By Angus Brown | Source: MLA, ALFA
Continued very strong feeder cattle prices are obviously not impacting cattle lotfeeders too much. At the end of March there were record numbers of cattle on feed, with the total eclipsing the 1 million head mark for the first time. This is a very strong rise in six months, with a number of factors seemingly contributing.
After the dramatic fall in cattle on feed numbers in the September quarter last year, one might have been forgiven for thinking that the drought driven lotfeeding boom was over. Figure 1 shows, however, that we have seen a massive bounce, with cattle on feed numbers increasing 8.6% on the December quarter, 11% on last March, and 29% on September 2016.
Cattle on feed numbers increased in all states, with NSW leading the way, adding 42,609 head, or 15% on last quarter, to easily set a new record of 329,170 head. Queensland also increased numbers, but didn’t set a new record, remaining 18,300 head below September 15.
Figure 1 also shows that Victoria, SA and WA are minor contributors to total cattle on feed numbers. However, WA is largely a separate market, and in March cattle on feed hit an 8 year high, albeit just 1.4% higher than March 2016.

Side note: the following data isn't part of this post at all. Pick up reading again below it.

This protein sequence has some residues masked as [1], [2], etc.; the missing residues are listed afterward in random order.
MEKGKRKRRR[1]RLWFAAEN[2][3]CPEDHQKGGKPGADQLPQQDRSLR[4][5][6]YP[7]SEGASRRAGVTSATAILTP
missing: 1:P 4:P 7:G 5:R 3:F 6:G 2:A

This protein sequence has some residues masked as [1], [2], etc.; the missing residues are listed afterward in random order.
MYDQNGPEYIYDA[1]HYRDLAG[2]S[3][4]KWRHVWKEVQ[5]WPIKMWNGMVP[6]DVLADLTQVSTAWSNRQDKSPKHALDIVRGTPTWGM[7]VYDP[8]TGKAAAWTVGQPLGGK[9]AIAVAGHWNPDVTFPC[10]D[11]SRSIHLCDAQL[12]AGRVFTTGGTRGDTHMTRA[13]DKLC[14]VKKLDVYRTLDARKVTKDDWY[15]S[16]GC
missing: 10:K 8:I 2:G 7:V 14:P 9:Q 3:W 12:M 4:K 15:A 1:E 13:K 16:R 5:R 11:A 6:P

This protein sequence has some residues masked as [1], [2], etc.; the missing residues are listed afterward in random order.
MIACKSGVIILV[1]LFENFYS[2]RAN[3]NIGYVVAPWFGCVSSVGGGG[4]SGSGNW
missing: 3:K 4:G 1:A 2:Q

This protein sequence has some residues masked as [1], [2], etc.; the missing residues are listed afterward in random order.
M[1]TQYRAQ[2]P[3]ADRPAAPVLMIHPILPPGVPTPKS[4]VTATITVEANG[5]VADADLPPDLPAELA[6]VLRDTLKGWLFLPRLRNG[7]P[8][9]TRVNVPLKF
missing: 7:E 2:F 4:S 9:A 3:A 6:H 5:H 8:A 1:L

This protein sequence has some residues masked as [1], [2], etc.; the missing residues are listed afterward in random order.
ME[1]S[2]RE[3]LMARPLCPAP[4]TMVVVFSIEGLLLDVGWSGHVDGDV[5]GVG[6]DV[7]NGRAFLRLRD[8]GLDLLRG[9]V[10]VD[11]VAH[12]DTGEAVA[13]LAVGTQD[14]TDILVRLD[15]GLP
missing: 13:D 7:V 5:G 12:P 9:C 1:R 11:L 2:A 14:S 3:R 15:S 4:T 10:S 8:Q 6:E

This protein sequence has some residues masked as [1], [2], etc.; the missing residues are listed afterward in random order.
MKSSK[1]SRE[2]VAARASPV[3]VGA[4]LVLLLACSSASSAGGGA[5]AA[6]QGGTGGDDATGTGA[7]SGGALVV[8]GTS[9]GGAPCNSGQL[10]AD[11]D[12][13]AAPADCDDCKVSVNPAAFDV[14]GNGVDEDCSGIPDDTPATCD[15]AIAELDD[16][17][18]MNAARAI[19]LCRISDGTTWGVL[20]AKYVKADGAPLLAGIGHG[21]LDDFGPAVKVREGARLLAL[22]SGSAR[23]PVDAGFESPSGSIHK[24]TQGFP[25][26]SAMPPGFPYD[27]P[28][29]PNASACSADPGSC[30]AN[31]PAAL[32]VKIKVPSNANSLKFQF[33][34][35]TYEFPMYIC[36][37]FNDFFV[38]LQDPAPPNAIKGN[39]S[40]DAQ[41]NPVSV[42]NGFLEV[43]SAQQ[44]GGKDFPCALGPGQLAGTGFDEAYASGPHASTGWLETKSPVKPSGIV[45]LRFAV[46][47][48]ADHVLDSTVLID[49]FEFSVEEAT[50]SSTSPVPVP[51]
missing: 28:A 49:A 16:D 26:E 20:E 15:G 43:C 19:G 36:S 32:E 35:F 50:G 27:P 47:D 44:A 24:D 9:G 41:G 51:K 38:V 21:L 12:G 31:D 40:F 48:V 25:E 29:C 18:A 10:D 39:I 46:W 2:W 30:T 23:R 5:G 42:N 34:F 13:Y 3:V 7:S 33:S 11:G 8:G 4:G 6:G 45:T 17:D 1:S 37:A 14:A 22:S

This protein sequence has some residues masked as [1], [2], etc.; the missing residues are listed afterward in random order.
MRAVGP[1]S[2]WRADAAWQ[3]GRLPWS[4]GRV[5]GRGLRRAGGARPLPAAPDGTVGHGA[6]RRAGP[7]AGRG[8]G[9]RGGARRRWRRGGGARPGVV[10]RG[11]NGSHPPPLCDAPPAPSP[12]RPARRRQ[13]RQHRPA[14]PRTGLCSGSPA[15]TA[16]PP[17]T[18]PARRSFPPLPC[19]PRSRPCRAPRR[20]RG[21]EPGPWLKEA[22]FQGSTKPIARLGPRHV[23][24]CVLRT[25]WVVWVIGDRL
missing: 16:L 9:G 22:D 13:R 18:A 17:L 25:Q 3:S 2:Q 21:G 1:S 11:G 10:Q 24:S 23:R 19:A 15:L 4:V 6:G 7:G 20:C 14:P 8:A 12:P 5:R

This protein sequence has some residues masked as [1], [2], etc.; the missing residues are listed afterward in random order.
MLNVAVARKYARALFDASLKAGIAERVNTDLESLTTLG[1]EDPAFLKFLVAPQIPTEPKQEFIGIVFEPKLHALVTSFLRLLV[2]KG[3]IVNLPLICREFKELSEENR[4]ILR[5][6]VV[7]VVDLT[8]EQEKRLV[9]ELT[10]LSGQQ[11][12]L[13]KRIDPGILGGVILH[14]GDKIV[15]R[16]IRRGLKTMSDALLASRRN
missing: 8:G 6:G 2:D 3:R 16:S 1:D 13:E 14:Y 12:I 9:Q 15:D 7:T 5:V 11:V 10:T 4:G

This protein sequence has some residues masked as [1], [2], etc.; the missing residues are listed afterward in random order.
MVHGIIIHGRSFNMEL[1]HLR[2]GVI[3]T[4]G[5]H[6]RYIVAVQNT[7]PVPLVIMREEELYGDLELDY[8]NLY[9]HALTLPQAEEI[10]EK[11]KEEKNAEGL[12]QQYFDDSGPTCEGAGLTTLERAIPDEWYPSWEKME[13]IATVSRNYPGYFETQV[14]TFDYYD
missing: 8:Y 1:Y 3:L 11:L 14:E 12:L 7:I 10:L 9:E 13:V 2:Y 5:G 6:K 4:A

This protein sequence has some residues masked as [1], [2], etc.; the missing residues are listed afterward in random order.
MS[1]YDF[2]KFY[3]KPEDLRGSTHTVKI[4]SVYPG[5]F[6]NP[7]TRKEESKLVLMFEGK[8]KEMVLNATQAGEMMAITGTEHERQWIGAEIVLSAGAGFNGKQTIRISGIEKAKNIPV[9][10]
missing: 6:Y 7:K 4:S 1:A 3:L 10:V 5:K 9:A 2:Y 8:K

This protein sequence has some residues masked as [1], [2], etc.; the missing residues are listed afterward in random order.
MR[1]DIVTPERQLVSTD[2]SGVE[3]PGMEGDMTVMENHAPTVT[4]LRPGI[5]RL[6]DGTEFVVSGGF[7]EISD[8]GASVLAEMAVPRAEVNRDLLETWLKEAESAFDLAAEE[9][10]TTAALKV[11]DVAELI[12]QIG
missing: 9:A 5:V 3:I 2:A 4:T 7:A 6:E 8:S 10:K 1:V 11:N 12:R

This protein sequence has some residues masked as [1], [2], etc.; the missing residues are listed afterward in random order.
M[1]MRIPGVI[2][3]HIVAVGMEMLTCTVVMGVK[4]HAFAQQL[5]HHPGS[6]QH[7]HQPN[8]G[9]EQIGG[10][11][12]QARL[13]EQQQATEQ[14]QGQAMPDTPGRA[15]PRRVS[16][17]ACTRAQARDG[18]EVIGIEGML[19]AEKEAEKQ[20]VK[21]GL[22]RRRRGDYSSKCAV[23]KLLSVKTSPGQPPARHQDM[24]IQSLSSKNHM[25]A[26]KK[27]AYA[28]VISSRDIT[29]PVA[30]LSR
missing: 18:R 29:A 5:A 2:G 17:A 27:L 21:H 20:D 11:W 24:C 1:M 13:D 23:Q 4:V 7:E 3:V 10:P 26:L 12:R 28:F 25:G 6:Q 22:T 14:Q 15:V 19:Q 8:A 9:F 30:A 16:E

Generally we can identify the driver of increased, or decreased numbers of cattle on feed either being large numbers coming onto feed, or a backlog of sales. In the March quarter it appeared to be a combination.
Grainfed cattle marketings jumped from the lows of December, jumping 13% on the December quarter, and 10% on March-16. However, placements easily outstripped marketings, so more cattle came in than went out. Figure 2 shows placements were relatively steady, up 1.8%, and just failed to set a record, set at 11,000 head in September 2015.
In NSW placements of cattle on feed rallied sharply, up 36.6%. This was offset by Queensland where placements were actually down 15%, but still managed to beat marketings, hence the rise in numbers of cattle on feed.
It could be theorised that cheap grain prices, and strong finished cattle prices led to more opportunity lotfeeding during summer, thereby driving increased in cattle on feed. If this was the case, cattle are being opportunity fed in large feedlots. Basically the entire rise in cattle on feed was due to a 12% rise in numbers in feedlots over 10,000 head.
It seems falling grainfed cattle prices in February and March might have been responsible for the large carryover in Queensland, shown in figure 3. Carryover is simply the number of cattle on feed last quarter, minus marketings, so they are cattle which have been fed for over 3 months.
The large numbers of cattle on feed at the end of March doesn’t seem to have impacted finished cattle prices in April and May thus far, with prices slowly rising. This is good news for both lotfeeders and those supplying feeders, as it suggests demand remains strong, and we should still see the winter price rise this year, despite heavy grainfed cattle supplies.
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